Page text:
Sailing towards the Divine
Myriam Francois-Cerrah meets Ahmed Moustafa, the man whose works express eternal Truths from the Qur’an, just as the art of the Italian Renaissance masters expressed their belief in the Divine.
The horse has long captured the imagination of writers and poets, who have often turned to its grace and audacity for inspiration. Islamic and pre-Islamic poetry is replete with references to our equine companion, whose stylised form adorns the banner outside the Fenoon Gallery in London. “Horses, amongst all animals, are the most significant creatures,” Ahmed Moustafa informs me. “The historian, Shaykh Yaqoubi, narrated in the traditions that God, after creating Adam, asked him to select any creature to be close to him. Adam chose the horse. God then said to him, you have selected glory for yourself and your offspring.”
Ahmed is enthralled by the horse and its place within Arabic culture. One of his most breath-taking pieces, Frolicking Horses, is based on a pre-Islamic poem by Umro’Al Qaise, which mimics the sound of the horses’ galloping hooves in its rhythmic pattern and brilliantly captures the grace and power of the Arabian horse. Describing his objective in creating any piece of work, he says, “The way I perceive the creative side is a marriage between passion and enquiry into what makes any duality harmonious.”
Born in Alexandria in 1943, Ahmed was raised in the cosmopolitan city where historical influences from Pythagoras to the priests of Babylon forged a creative atmosphere. After studying fine arts at the city’s university, he was awarded the highest distinction in the history of modern Egypt, and received his graduation certificate from President Nasser himself in 1966. He was blissfully unaware of his natural talents until others began to take note. “I didn’t have a hand in being so gifted; it was entrusted to me by the Giver of Gifts — al Wahhab.” This modesty is an integral part of Ahmed’s spiritual outlook in which the objective is “to slay the ego” and not to allow the human desire to attribute success to the self, and in so doing, divert the focus of praise.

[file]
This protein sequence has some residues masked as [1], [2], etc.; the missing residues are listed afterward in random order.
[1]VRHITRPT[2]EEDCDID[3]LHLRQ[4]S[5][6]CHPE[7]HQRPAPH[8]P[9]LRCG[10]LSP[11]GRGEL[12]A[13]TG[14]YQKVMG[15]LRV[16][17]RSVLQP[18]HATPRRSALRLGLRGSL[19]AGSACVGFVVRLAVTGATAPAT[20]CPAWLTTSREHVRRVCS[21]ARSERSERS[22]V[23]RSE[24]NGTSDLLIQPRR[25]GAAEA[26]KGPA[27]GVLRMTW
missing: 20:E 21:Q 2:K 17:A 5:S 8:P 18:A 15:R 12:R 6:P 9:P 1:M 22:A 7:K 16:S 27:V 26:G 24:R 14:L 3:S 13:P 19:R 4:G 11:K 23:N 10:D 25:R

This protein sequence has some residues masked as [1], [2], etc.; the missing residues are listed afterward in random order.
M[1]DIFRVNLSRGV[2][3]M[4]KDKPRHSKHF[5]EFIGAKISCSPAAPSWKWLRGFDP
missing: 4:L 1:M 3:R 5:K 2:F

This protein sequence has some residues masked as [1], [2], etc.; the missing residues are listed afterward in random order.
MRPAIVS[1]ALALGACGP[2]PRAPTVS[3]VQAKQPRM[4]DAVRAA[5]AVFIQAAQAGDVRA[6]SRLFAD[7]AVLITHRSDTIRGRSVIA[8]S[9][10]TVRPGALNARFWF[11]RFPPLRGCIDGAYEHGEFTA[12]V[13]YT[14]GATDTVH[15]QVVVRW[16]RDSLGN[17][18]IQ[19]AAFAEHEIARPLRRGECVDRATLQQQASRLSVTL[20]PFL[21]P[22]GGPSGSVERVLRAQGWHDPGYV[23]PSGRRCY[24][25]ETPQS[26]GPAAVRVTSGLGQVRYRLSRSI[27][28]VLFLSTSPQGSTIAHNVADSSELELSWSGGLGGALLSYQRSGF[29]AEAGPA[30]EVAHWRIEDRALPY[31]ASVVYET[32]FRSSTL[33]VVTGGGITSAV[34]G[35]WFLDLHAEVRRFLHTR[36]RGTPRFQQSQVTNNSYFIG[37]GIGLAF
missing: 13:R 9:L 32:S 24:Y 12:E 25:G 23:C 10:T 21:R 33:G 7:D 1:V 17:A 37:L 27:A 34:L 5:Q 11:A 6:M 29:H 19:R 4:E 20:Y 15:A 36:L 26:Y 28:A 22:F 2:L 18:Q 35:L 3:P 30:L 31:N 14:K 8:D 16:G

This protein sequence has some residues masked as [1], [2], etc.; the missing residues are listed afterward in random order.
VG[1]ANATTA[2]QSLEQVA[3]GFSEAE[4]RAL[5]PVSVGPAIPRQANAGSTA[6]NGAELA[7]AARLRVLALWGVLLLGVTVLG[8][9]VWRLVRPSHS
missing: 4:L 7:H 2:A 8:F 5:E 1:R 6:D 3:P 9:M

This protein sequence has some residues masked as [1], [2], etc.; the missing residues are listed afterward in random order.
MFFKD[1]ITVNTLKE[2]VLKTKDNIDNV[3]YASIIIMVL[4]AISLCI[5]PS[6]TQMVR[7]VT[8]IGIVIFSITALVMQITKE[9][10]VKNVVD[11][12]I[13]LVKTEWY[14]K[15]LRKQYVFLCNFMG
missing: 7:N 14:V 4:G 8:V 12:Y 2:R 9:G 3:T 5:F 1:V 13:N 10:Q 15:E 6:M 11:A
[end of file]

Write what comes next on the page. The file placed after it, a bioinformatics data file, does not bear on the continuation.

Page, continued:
Ahmed remembers an Alexandria where Italian, Greek and Egyptian painters all worked together. He describes the pervasiveness of Islamic idioms and references, which infused the culture of his youth as he pursued his studies in fine arts according to a western, occidental curriculum. “At that time, there was no course on Islamic art — or the art of Islam, as I like to call it. However, the environment was full of vocabulary associated with the art of Islam, whether in mosques, museums, books, the radio, costumes. The Arabic language is profuse with proverbs and sayings deeply rooted in Islam. It doesn’t matter if you’re a Christian; you still say insha-Allah because it is part of the common vocabulary.” Reflecting on this early period in which his Islamic identity was still dormant he comments, “I went through a period of my own jahiliyya; I’m not saying that proudly, but through that I was able to identify light, and without seeing the darkness of jahiliyya, I would not have known when the sun had risen.”
After being awarded a scholarship to study for a PhD, Ahmed came to England in 1973. At the Central St. Martin’s College he was challenged for the first time over the issue of his identity — and its absence in his work. This crucial encounter would mark a turning point in his own understanding of his calling and come to define a new direction for his work. “One’s destiny is something of a mystery; it was in England that I encountered for the first time the issue of Islamic art because of one question, which if I were in Egypt I would never have faced, and that was, ‘If this is your work, and this is your identity as an Egyptian, Arabic-speaker as well as a Muslim, where is its trace in your work?”
Overwhelmed by a question he had no answer to, Ahmed began a quest to resolve what he describes as “a state of crisis within me,” which made him turn to God. “I turned to the One who gave me this talent and I asked Him how to make this gift subservient to Him.” The answer came to him just before his return to Egypt, in a fortuitous encounter with Ibn Muqla’s work on Arabic script and its system of proportions. The discovery of an entire field dedicated to Arabic lettering launched him into the world of calligraphy and on the nature of the basic module residing at the heart of the system of proportions, the dot — al nuqta. The discovery of Islamic art led him to explore a new relationship with his art, an awareness that his own works were situated within a broader civilisational tradition bound by immutable laws and Divine principles. “The art of civilisation requires what you might call cosmic law — not the law of the ego. The ego of the artist is only trying to satisfy itself by any means possible, it doesn’t need any scientific support or logic of any kind. But when it comes to a whole civilisation, the artists’ ego perishes and he becomes subservient to the cosmic laws which govern that civilisation, and that is what happens in the art of Islam.”